Wind Power Rivaling Hydropower As Clean Energy Source / by Norris McDonald

Wind power is forecast to surpass hydroelectricity for the first time as the nation’s top source of renewable electricity sometime in the next year, according to the U.S. Energy Information Administration.

The sector is expected to produce 6.4 percent of utility-scale electricity in 2018, and 6.9 percent in 2019, propelled by a construction boom of new turbines across the country.

EIA: A chart from the Energy Information Administration shows the rapid growth of wind energy generation since the early 2000s.

EIA: A chart from the Energy Information Administration shows the rapid growth of wind energy generation since the early 2000s.

Few new hydropower plants are in the works, so new electricity generation depends on how much rainfall and water runoff pools in existing dams and reservoirs. Hydropower provided 7.4 percent of utility-scale generation in 2017 ― a particularly wet year ― but that figure is projected to fall to about 6.5 percent in 2018 and 6.6 percent in 2019.

The news marks a new milestone in wind’s steady rise. Wind energy usurped hydropower’s generating capacity for the first time in February 2017 as turbine installations tripled from 2008. 

The United States is projected to gain 37 gigawatts of new wind capacity between 2017 and 2020, according to Bloomberg New Energy Finance. The share of capacity increases each year, from 7 gigawatts in 2017 to a projected 11 gigawatts in 2020.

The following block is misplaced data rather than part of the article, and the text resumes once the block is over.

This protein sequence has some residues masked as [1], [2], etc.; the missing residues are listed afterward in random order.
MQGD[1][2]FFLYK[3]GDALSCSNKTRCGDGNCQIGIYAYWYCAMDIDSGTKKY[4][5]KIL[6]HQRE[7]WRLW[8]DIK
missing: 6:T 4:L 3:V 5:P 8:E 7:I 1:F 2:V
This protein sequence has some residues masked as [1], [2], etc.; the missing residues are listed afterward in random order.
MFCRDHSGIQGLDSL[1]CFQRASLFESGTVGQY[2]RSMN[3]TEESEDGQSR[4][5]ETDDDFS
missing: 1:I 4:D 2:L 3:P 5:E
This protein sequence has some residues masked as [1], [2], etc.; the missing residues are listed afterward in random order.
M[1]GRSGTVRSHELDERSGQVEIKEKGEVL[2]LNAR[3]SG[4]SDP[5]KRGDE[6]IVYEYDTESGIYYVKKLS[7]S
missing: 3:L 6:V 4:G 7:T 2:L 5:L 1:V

Part of what’s driving the boom is a rush to build turbines to get the full benefits of the production tax credit. Congress extended the subsidy, which has been in place since the early 1990s, for five years in 2015. But the credit began phasing down by 20 percent in 2017, kick-starting a dash to build as many turbines as possible before the federal benefit expires.

Yet states are expected to continue providing incentives for wind energy long after 2020. The offshore wind industry ― a popular form of energy in Europe, though currently limited in North America to five turbines off the coast of Block Island, Rhode Island ― is only expected to gain steam after 2021, according to BNEF. For example, in New York, where the state plans to get half its electricity from renewables in 12 years, a series of projects off the coast of Long Island are expected to provide 2.4 gigawatts of energy by 2030, enough to power 1.25 million homes.  (Huff Post, 11/24/2018)